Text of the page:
'Gravestones' reminded me how intricate and intelligent Daniel's lyrical work is. There's a genuine communal vibe to this track owing largely to great backing vocals and a simple tambourine. Music is written by people for people and good sounds like this make you want to be with people, sharing the whole experience of life. Sounds corny? Well try the song first and then tell me it doesn't sound like a load of fun to record. The spirit of the song adds more to the music itself I reckon.
'Airplanes' is the standout track for me. The lead vocals, the backing, the slide guitar, the steel, the orchestration; they all add emotion in multiplicity. "I want to get it right this time" is the beautiful line that sealed this one as the brightest star. That said the production is also better than anything I'd heard by Balto before too which is saying something. There roots of the song are still firmly in "roots" but the extra production adds an intensity I've found hard to resist to the point where I've actually stopped trying.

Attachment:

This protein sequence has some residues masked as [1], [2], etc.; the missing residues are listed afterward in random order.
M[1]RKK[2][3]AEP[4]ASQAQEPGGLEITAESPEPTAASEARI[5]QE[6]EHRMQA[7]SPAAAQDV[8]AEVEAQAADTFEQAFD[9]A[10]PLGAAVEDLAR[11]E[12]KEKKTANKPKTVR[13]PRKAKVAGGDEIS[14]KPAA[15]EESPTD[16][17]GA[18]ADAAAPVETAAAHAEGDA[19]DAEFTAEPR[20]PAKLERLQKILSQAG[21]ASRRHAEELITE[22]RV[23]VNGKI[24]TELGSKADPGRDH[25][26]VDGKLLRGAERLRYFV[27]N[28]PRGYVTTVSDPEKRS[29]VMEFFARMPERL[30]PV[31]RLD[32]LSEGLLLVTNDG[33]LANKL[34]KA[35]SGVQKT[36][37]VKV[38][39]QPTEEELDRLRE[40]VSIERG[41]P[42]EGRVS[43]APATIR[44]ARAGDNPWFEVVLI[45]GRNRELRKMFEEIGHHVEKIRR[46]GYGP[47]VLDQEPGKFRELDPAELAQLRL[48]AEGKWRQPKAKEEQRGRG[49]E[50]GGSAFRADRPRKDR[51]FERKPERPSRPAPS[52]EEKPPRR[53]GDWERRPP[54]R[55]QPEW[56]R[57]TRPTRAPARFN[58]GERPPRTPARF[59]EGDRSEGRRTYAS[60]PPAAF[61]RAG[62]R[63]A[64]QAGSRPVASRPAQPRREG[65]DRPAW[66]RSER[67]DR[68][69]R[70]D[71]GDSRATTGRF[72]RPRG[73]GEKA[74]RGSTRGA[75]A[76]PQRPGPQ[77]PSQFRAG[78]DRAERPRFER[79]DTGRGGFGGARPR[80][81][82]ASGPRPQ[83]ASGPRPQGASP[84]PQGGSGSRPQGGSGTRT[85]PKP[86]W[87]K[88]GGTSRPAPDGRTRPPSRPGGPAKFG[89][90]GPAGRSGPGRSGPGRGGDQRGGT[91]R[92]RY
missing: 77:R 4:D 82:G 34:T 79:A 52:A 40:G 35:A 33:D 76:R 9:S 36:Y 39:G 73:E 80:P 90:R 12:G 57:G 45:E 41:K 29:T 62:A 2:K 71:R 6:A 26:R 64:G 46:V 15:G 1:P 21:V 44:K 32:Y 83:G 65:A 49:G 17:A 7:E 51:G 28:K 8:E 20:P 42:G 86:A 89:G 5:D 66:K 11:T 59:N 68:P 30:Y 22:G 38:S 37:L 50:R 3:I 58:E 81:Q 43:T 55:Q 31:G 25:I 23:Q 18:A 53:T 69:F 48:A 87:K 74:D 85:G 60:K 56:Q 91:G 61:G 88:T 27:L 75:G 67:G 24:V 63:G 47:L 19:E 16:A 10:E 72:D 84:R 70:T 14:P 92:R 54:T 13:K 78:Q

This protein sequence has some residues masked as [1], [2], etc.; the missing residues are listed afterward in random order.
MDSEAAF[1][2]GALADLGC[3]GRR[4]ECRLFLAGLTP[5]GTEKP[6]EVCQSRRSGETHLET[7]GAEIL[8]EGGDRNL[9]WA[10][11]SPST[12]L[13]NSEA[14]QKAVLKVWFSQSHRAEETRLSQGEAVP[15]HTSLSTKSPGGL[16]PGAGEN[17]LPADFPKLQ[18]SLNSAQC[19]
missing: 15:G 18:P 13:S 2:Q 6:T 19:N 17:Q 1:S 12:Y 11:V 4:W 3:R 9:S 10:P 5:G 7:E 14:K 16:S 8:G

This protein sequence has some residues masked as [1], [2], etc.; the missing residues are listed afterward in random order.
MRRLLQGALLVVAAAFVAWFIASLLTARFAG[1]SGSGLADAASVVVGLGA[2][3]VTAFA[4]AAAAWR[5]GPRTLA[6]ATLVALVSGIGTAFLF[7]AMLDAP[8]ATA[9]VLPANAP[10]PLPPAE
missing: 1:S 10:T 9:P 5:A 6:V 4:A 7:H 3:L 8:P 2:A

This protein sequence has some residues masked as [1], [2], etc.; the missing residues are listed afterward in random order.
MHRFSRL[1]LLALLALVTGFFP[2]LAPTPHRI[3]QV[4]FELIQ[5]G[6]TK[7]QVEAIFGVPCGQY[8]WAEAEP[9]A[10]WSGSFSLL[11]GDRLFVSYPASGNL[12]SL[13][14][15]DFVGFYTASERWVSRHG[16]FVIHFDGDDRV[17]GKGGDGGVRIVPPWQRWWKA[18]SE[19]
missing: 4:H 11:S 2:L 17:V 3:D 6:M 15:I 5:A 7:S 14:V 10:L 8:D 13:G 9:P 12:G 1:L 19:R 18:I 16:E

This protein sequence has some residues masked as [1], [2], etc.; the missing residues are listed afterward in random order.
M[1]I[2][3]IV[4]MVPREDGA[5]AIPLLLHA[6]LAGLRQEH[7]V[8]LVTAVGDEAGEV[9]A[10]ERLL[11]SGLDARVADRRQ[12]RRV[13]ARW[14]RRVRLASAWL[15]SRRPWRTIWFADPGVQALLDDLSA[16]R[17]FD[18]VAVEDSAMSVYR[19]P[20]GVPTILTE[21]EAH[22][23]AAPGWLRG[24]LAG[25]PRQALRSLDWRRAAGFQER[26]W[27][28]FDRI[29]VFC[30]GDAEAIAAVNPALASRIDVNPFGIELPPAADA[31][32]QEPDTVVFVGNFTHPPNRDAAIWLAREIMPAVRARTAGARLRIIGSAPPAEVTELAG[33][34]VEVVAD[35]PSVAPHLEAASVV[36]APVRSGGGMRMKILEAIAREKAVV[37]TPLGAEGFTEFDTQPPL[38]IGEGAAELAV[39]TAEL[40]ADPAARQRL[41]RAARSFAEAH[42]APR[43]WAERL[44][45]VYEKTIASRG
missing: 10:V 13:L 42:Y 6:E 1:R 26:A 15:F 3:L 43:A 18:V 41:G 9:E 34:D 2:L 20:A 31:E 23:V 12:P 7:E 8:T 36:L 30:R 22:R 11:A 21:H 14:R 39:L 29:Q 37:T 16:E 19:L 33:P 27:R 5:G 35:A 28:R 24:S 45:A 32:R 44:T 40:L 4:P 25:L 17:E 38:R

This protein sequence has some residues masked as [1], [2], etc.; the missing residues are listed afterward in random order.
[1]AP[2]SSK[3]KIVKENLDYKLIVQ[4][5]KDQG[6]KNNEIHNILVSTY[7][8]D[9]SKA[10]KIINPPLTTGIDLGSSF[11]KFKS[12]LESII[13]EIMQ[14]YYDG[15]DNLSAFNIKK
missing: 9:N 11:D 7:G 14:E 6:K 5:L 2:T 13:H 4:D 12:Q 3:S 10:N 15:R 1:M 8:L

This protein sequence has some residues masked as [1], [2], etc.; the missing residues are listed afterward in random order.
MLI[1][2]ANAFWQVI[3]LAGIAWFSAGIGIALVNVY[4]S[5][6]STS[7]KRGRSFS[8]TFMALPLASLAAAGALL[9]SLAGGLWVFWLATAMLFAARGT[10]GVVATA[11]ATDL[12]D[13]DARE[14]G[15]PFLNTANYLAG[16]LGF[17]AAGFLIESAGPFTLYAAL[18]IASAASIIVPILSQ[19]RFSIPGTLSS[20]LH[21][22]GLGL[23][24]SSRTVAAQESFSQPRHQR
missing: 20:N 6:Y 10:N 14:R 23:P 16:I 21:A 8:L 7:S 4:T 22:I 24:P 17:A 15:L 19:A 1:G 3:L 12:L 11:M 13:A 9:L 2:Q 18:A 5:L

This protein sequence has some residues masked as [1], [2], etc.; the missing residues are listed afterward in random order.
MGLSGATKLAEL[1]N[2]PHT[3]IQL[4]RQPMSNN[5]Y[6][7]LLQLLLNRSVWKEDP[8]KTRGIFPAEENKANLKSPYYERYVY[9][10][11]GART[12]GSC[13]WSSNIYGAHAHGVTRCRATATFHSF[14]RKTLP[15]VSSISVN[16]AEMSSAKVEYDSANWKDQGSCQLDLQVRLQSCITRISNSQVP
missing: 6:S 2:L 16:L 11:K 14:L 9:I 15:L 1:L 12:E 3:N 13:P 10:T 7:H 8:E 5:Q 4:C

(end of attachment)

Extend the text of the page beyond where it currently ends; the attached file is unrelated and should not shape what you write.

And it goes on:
'Cavalry' as the name suggests has a military theme due not only to the regularity of the snare but also the smart wordplay. By this point if you're not loving the vocals and clarity of the stories being told (think Paul Simon with more drawl if you need a "sort of" comparison) then maybe this is never going to do it for you. The piano and sing-a-long vibe added to brilliant guitar and banjo (?) work make this an authentic sound my dad will be proud I'm listening to. What we know as Americana my dad would just call good music based on better music. That said I think he'll like this one. We'll see when I play it to him at the weekend.